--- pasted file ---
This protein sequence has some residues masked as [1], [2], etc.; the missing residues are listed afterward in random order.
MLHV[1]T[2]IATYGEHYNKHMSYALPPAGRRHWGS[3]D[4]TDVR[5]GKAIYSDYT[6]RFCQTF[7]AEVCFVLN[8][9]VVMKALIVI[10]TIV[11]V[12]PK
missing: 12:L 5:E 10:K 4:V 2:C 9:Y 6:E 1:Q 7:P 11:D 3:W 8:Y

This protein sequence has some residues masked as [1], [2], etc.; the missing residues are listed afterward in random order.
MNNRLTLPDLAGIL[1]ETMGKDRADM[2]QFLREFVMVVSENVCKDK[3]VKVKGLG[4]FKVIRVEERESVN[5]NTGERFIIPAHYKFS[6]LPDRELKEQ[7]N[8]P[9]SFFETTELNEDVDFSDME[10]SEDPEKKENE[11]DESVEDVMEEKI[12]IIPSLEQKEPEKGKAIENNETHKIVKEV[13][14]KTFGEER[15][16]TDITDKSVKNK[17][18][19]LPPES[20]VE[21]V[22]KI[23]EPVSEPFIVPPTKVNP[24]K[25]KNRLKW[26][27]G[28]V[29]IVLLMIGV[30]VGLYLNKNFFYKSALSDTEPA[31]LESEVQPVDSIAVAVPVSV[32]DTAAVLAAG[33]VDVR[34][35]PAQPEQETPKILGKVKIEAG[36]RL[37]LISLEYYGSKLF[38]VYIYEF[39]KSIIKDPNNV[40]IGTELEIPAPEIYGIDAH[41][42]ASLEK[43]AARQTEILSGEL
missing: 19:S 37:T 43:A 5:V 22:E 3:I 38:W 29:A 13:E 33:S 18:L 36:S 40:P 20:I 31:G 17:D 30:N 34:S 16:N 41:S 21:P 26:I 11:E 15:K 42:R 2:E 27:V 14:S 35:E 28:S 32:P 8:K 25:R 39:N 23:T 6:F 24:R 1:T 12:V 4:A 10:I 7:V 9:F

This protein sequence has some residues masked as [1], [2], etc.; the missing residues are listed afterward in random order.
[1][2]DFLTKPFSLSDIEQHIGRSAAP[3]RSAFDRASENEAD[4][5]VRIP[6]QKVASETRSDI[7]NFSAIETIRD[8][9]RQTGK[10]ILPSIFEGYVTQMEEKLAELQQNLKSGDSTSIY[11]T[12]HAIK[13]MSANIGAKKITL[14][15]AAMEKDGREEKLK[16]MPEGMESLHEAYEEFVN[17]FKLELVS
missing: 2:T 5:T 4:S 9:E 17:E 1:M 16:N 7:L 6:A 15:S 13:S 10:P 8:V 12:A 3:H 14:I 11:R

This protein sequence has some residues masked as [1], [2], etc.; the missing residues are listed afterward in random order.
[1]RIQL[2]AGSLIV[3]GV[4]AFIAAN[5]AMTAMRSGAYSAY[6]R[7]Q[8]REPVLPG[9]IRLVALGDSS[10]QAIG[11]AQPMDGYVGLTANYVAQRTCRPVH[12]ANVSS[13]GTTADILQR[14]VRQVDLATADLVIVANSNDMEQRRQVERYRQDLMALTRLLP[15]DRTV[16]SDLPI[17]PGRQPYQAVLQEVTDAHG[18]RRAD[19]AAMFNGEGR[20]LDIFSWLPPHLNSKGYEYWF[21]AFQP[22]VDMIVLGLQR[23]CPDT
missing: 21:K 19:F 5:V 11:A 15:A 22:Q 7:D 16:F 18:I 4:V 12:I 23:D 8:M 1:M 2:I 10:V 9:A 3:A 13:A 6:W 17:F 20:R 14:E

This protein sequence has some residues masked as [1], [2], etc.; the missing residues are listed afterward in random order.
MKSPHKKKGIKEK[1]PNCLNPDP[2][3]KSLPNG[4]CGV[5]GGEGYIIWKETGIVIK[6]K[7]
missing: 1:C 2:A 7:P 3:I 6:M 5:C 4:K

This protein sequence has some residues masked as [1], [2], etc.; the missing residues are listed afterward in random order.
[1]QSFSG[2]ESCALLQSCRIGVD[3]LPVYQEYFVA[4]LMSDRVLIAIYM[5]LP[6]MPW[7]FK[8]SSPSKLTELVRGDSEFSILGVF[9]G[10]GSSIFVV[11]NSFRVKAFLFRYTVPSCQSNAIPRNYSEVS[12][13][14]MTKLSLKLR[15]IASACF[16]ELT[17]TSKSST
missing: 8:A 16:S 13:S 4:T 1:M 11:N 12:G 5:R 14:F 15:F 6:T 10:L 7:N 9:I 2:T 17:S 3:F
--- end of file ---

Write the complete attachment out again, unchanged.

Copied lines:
This protein sequence has some residues masked as [1], [2], etc.; the missing residues are listed afterward in random order.
MLHV[1]T[2]IATYGEHYNKHMSYALPPAGRRHWGS[3]D[4]TDVR[5]GKAIYSDYT[6]RFCQTF[7]AEVCFVLN[8][9]VVMKALIVI[10]TIV[11]V[12]PK
missing: 12:L 5:E 10:K 4:V 2:C 9:Y 6:E 1:Q 7:P 11:D 3:W 8:Y

This protein sequence has some residues masked as [1], [2], etc.; the missing residues are listed afterward in random order.
MNNRLTLPDLAGIL[1]ETMGKDRADM[2]QFLREFVMVVSENVCKDK[3]VKVKGLG[4]FKVIRVEERESVN[5]NTGERFIIPAHYKFS[6]LPDRELKEQ[7]N[8]P[9]SFFETTELNEDVDFSDME[10]SEDPEKKENE[11]DESVEDVMEEKI[12]IIPSLEQKEPEKGKAIENNETHKIVKEV[13][14]KTFGEER[15][16]TDITDKSVKNK[17][18][19]LPPES[20]VE[21]V[22]KI[23]EPVSEPFIVPPTKVNP[24]K[25]KNRLKW[26][27]G[28]V[29]IVLLMIGV[30]VGLYLNKNFFYKSALSDTEPA[31]LESEVQPVDSIAVAVPVSV[32]DTAAVLAAG[33]VDVR[34][35]PAQPEQETPKILGKVKIEAG[36]RL[37]LISLEYYGSKLF[38]VYIYEF[39]KSIIKDPNNV[40]IGTELEIPAPEIYGIDAH[41][42]ASLEK[43]AARQTEILSGEL
missing: 19:S 37:T 43:A 5:V 22:E 3:I 38:W 29:A 13:E 33:S 18:L 36:S 40:P 20:I 31:G 17:D 30:N 34:S 16:N 41:S 21:P 26:I 11:E 15:K 42:R 2:E 27:V 14:S 35:E 28:S 32:P 8:K 25:R 39:N 23:T 6:F 24:R 1:T 12:V 4:A 10:I 7:V 9:F

This protein sequence has some residues masked as [1], [2], etc.; the missing residues are listed afterward in random order.
[1][2]DFLTKPFSLSDIEQHIGRSAAP[3]RSAFDRASENEAD[4][5]VRIP[6]QKVASETRSDI[7]NFSAIETIRD[8][9]RQTGK[10]ILPSIFEGYVTQMEEKLAELQQNLKSGDSTSIY[11]T[12]HAIK[13]MSANIGAKKITL[14][15]AAMEKDGREEKLK[16]MPEGMESLHEAYEEFVN[17]FKLELVS
missing: 2:T 5:T 4:S 9:E 17:E 1:M 16:N 7:L 6:A 15:S 13:S 10:P 8:V 12:A 3:H 14:I 11:R

This protein sequence has some residues masked as [1], [2], etc.; the missing residues are listed afterward in random order.
[1]RIQL[2]AGSLIV[3]GV[4]AFIAAN[5]AMTAMRSGAYSAY[6]R[7]Q[8]REPVLPG[9]IRLVALGDSS[10]QAIG[11]AQPMDGYVGLTANYVAQRTCRPVH[12]ANVSS[13]GTTADILQR[14]VRQVDLATADLVIVANSNDMEQRRQVERYRQDLMALTRLLP[15]DRTV[16]SDLPI[17]PGRQPYQAVLQEVTDAHG[18]RRAD[19]AAMFNGEGR[20]LDIFSWLPPHLNSKGYEYWF[21]AFQP[22]VDMIVLGLQR[23]CPDT
missing: 21:K 19:F 5:V 11:A 15:A 22:Q 7:D 16:F 18:I 4:V 12:I 23:D 8:M 1:M 2:I 10:V 9:A 3:A 13:A 6:W 17:F 20:R 14:E

This protein sequence has some residues masked as [1], [2], etc.; the missing residues are listed afterward in random order.
MKSPHKKKGIKEK[1]PNCLNPDP[2][3]KSLPNG[4]CGV[5]GGEGYIIWKETGIVIK[6]K[7]
missing: 1:C 2:A 7:P 3:I 6:M 5:C 4:K

This protein sequence has some residues masked as [1], [2], etc.; the missing residues are listed afterward in random order.
[1]QSFSG[2]ESCALLQSCRIGVD[3]LPVYQEYFVA[4]LMSDRVLIAIYM[5]LP[6]MPW[7]FK[8]SSPSKLTELVRGDSEFSILGVF[9]G[10]GSSIFVV[11]NSFRVKAFLFRYTVPSCQSNAIPRNYSEVS[12][13][14]MTKLSLKLR[15]IASACF[16]ELT[17]TSKSST
missing: 8:A 16:S 13:S 4:T 1:M 11:N 12:G 5:R 14:F 15:F 6:T 10:L 7:N 9:I 2:T 17:S 3:F